A recent breakfast event really got us thinking about the now inextricable link between employee experience and customer experience.
Our Client Development Manager Lucy has delved into the relationship between customer and employee experience…
Although nothing new for the forward thinkers at Synergy, it was reassuring to read a report from Temkin Group claiming that leaders in customer experience (CX) tend to be up to five times more likely to earn “good” or “very good” employee engagement ratings than those lagging behind.
And the good folks at KPMG Nunwood back this up in their ongoing customer experience excellence research too. Their annual report continues to show that every outstanding customer relationship has a universal set of qualities, now well-known as The Six Pillars:
- Time and effort
Time and time again, brands well-known for their customer experience, who are thriving as an organisation, exhibit a great understanding and demonstrable ability to excel at each pillar. The most recent Power to the people 2019 research highlights that the lessons of each pillar can also be directly applied to employees.
When colleague experience is a key part of company culture, it feeds into employee behaviour which then benefits customer experience. With each capability area united and moving in the same direction, measurable business outcomes can be seen.
Key business outcomes from improved employee experience in numbers:
- Happy employees produce 37% more sales
- Happy employees are 12% more productive
- Companies with a happy workforce outperform the competition by 20%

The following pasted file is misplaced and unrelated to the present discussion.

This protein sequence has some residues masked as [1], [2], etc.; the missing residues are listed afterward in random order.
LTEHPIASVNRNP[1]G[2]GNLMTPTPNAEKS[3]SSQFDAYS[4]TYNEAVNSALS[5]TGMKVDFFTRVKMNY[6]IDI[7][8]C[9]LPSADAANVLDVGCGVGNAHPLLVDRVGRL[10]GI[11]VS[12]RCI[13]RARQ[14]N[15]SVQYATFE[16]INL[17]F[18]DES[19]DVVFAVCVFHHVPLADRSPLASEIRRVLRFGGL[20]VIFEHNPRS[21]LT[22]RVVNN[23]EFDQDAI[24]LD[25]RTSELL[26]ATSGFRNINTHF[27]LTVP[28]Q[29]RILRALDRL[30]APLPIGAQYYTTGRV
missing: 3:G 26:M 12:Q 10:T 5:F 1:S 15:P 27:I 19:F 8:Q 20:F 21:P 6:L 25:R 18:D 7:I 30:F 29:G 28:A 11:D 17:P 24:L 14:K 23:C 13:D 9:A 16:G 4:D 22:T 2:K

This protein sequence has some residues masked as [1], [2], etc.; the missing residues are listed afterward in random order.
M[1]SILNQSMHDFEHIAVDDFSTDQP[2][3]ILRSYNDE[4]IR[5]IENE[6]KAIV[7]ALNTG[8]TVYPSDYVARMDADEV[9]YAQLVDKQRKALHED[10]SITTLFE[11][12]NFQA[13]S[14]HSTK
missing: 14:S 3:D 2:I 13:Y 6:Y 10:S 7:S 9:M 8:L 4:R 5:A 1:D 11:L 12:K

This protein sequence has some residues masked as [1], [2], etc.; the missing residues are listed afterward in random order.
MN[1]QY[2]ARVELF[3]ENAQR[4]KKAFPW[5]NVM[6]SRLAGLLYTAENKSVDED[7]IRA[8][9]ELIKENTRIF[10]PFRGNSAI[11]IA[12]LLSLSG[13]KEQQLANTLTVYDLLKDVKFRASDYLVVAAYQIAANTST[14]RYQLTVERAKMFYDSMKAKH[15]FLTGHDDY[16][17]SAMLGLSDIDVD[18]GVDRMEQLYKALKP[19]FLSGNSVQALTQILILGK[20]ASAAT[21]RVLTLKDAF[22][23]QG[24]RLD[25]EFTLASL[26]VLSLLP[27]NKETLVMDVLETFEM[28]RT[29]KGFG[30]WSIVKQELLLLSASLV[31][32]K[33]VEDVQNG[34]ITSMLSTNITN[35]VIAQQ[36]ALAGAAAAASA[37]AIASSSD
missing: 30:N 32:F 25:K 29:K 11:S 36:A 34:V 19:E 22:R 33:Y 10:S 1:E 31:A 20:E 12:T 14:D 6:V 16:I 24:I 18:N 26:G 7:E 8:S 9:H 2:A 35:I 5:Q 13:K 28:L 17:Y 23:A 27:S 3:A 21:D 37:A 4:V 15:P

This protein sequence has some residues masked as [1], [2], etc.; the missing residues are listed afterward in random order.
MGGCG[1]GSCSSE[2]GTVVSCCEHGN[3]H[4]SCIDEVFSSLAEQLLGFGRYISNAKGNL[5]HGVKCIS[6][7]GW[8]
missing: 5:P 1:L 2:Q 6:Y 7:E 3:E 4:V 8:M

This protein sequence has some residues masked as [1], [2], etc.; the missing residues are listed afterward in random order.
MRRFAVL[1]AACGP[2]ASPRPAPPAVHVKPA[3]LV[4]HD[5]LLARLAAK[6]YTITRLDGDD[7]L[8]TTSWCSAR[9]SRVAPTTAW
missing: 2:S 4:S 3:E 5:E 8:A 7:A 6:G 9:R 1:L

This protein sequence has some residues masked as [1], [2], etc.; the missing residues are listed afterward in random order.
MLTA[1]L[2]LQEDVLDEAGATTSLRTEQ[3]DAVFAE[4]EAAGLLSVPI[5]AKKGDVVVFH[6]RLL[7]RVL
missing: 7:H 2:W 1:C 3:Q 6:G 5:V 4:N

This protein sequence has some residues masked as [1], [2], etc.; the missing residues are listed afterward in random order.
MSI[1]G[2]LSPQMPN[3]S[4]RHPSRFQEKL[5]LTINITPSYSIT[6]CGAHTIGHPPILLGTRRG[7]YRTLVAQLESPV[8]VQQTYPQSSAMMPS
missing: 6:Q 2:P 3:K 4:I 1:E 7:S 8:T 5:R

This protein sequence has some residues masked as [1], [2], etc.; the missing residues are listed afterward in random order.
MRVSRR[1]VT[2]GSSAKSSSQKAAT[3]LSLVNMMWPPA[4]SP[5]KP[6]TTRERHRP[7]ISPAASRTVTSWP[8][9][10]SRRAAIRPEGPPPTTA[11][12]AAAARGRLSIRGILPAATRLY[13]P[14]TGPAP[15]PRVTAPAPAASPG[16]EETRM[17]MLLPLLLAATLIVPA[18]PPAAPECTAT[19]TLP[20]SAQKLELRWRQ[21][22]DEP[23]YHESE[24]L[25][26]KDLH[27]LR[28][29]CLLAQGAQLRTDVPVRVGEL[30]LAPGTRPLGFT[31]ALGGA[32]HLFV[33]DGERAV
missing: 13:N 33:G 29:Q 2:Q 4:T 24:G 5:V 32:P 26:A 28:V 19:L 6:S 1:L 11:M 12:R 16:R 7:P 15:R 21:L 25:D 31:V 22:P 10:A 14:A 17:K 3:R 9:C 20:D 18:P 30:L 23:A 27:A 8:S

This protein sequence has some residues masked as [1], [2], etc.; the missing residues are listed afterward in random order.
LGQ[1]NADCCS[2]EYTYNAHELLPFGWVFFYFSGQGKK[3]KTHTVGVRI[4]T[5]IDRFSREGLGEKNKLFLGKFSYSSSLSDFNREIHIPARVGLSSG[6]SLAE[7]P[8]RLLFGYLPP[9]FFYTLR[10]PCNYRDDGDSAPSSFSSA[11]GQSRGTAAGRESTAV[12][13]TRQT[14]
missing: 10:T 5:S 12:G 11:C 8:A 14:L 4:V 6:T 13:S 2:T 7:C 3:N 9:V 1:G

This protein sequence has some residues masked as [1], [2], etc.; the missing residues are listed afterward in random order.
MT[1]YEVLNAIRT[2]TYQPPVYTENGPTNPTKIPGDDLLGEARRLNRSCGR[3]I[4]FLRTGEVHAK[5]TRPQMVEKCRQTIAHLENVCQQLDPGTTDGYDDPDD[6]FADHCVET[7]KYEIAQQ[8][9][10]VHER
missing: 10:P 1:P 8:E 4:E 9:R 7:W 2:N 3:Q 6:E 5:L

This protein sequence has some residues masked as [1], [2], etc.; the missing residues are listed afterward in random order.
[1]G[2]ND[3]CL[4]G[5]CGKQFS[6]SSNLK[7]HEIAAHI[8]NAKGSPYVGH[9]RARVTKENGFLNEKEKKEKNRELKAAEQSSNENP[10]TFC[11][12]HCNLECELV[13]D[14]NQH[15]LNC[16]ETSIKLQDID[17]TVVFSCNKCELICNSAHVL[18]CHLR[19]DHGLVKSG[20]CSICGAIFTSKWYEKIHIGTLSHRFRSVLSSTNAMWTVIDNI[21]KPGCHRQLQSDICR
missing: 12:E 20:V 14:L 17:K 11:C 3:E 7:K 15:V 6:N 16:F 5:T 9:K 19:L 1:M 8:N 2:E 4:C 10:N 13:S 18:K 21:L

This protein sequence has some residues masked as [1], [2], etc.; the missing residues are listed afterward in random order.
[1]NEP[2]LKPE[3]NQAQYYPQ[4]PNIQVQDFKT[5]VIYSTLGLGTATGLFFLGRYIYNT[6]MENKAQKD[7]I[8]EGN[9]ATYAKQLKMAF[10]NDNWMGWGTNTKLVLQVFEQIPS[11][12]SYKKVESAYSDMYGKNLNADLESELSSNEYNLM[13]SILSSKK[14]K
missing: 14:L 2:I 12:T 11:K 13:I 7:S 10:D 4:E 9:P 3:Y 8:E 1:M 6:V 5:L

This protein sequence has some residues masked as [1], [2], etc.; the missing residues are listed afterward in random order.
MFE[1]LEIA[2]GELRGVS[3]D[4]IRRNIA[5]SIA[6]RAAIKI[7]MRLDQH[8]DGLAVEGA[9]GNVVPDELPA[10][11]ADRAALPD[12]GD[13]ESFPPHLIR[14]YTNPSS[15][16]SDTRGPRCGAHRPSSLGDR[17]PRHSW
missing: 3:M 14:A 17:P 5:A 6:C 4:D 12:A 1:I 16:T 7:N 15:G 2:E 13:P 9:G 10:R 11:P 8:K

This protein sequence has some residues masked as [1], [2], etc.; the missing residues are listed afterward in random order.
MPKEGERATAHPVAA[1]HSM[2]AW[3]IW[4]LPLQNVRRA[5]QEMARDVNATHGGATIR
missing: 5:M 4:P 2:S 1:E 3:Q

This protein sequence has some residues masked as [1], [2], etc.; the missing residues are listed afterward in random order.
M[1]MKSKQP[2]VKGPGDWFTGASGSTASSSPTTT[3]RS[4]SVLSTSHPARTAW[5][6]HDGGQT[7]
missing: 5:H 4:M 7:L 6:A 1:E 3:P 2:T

- Fortune’s ‘100 Best Companies to Work For’ enjoyed a raise in stock prices of 14% per year from 1998-2005, compared to 6% for the overall market
In order to fully engage employees, a company must focus on any number of things: the environment, culture, purpose, development and reward opportunities. In addition to this there’s the challenge of bringing employees, particularly those in non-front-line positions, closer to the customer. Building the understanding and empathy that will encourage innovative thinking helps to build better products and services, improve processes and ultimately deliver memorable, positive experiences to customers.
So how are brands going about bringing their people closer to their customers and what can we learn from them? Here I share my top 5 examples from recent reading:
Following the largest loss in the history of Air New Zealand, Sir Ralph Norris was brought in as CEO. He immediately set about implementing a new customer-focused strategy centred around a change in mindset: from “we fly planes” to “we fly people”.
His first step was to engage his top 800 leaders to find out what customers valued and what they disliked about the flying experience. Insight suggested that customers loved the friendly, outgoing and tongue-in-cheek humour that typifies Kiwis. As a result, employees were encouraged to engage customers in a warm and friendly manner: when people feel that they can bring their whole self to work and be who they truly are, they tend to feel more secure, happy and loyal to their organisation which has a positive impact on customer experience.
Air New Zealand’s celebration of Kiwi-ness and its staff’s personalities is clear on all flights and provides customers with an unforgettable experience. They even got the All Blacks to feature in their playful safety video!
Customer Experience Specialist, Kris Ablett, spent much of his career at Sainsbury’s building an understanding of the correlation between employee engagement and improved performance scores and ultimately, improved customer service.
As a store manager he quickly learnt that spending more time on the shop floor with his people, communicating company purpose, asking questions and trusting people to deliver generally led to improved results. As Customer Service Lead for 30 stores, he taught process-driven store managers to bring a human element into their work, encouraging them to celebrate everyone and recognise that simple things can go a long way.